I started this well over 25 years ago just on a whim. I was getting heavier and approaching 200 lbs. I didn’t ever want to see the scale hit that number so I decided to change my eating habits by eating only when hungry. The first meal I cut out was breakfast. I was rarely hungry in the mornings and breakfast actually got in the way of reading the morning paper. So since the day I decided to go down that route I simply have a cup of coffee while reading the news in the morning. I was able to next skip lunch. It seemed the longer I went without eating the less hungry I became. For a long time now I have been eating only one large meal per day with maybe a snack in the evenings. It can be done and without even thinking about will power.
There are books to get you started on both the low carb approach and intermittent fasting approach. The two combined make powerful tools that you can use without any medication. The best part about going low carb and following intermittent fasting is that it’s free. No diet shakes or powders. No meal plans or pharmaceuticals. All you need to do is not eat as often and stay away, as much as you can, from sugar, breads, cereals, and other carbohydrates.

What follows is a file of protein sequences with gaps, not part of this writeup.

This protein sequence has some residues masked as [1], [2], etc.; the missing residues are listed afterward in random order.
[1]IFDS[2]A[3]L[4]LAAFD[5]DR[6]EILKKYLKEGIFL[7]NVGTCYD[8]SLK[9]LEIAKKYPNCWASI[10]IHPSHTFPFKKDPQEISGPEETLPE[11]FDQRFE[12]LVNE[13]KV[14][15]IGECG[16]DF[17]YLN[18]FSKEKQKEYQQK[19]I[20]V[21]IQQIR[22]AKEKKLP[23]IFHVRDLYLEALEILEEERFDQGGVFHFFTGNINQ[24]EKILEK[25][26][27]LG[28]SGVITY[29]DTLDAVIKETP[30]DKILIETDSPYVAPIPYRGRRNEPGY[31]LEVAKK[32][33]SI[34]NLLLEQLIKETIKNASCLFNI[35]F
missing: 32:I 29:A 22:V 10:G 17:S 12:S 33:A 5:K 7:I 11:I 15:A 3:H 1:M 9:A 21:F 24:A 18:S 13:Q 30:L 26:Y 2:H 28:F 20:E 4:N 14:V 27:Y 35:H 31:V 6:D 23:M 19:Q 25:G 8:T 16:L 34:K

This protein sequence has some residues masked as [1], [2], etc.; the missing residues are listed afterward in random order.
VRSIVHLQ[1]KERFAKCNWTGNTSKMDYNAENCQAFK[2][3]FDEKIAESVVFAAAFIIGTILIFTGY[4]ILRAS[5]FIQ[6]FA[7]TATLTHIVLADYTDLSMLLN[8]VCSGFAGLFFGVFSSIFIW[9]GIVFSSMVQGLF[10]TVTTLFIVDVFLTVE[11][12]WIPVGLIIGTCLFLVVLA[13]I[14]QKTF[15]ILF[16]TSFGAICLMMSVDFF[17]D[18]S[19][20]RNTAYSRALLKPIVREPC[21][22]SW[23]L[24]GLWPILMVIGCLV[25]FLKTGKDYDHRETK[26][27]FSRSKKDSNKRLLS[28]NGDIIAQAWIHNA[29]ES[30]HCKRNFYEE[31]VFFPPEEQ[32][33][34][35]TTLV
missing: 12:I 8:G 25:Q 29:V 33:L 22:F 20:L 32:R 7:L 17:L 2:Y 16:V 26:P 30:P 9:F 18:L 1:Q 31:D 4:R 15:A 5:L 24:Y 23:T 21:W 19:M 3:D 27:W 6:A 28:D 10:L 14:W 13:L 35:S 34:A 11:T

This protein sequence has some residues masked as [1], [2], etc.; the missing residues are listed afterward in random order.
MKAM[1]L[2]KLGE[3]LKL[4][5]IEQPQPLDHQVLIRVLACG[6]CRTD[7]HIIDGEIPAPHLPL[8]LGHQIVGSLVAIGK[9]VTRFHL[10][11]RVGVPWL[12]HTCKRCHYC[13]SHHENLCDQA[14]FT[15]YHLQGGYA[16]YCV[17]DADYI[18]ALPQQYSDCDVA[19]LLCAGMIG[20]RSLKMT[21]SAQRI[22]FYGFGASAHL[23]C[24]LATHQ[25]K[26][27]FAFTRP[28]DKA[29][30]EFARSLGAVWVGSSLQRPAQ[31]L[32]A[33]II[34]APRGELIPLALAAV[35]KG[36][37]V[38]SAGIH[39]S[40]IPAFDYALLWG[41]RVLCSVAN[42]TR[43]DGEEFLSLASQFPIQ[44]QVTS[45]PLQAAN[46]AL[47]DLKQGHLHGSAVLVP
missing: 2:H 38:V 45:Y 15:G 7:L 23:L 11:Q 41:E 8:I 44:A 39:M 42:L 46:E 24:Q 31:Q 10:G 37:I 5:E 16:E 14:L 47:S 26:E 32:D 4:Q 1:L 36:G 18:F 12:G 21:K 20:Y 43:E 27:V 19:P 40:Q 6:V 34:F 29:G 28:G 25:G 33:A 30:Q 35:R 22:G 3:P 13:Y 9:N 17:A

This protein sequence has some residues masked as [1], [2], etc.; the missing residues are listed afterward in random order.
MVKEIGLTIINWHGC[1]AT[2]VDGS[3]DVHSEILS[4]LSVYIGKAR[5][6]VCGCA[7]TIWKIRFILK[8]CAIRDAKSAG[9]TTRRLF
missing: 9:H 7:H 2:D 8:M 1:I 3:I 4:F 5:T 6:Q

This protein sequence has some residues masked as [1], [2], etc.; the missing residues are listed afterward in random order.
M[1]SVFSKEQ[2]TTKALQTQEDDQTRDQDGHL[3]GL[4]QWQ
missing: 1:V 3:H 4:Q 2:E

Last week I finished reading, “Life in the Fasting Lane”, and I think it’s a great book for anyone looking to get into intermittent fasting or even fasting for longer periods. The book follows the real experiences of Eve Mayer and chronicles her successes and struggles with weight, diet, and fasting.
There is nothing better than real people and their experiences to help you through getting started on improving your metabolic health. The book is an easy and fast read and contains enough information to help you along. It’s available in Hardcover, Paperback, and Kindle versions.
First we need to dispense with the notion of disordered eating. There is no such thing. The main problem with modern society is that we eat too much and we eat too much of the wrong thing. Humans are animals like any other and if we didn’t have access to modern society we would have to be hunting or gathering our food. It is highly unlikely that humans, in the wild, would wake up and have a big breakfast, followed by a lunch a few hours later, and a dinner a few hours after that. Instead we would be busy all day trying to secure food. Some days we would be more successful than others and I suspect would be lucky to eat a big meal once per day.
If you have an eating disorder, and my definition is an eating pattern that either causes you to lose or gain too much weight where it affects your health negatively, then it is largely a psychological problem rather than a physical problem. We’ve all been trained by government and the media that we need to eat this or eat that so many times per day. That’s the cycle we need to break.
Eat when you’re hungry. Put protein sources first and supplement the rest with fat and carbs.
The line where something moves from a diet that’s not pathological into the realm of a mental health problem is if it’s causing the person significant distress, they feel like their behavior is out of control, or if it’s starting to become impairing, like if they can’t socialize anymore,” says Tiffany Brown, a researcher at the Eating Disorders Center at the University of California, San Diego.medium.com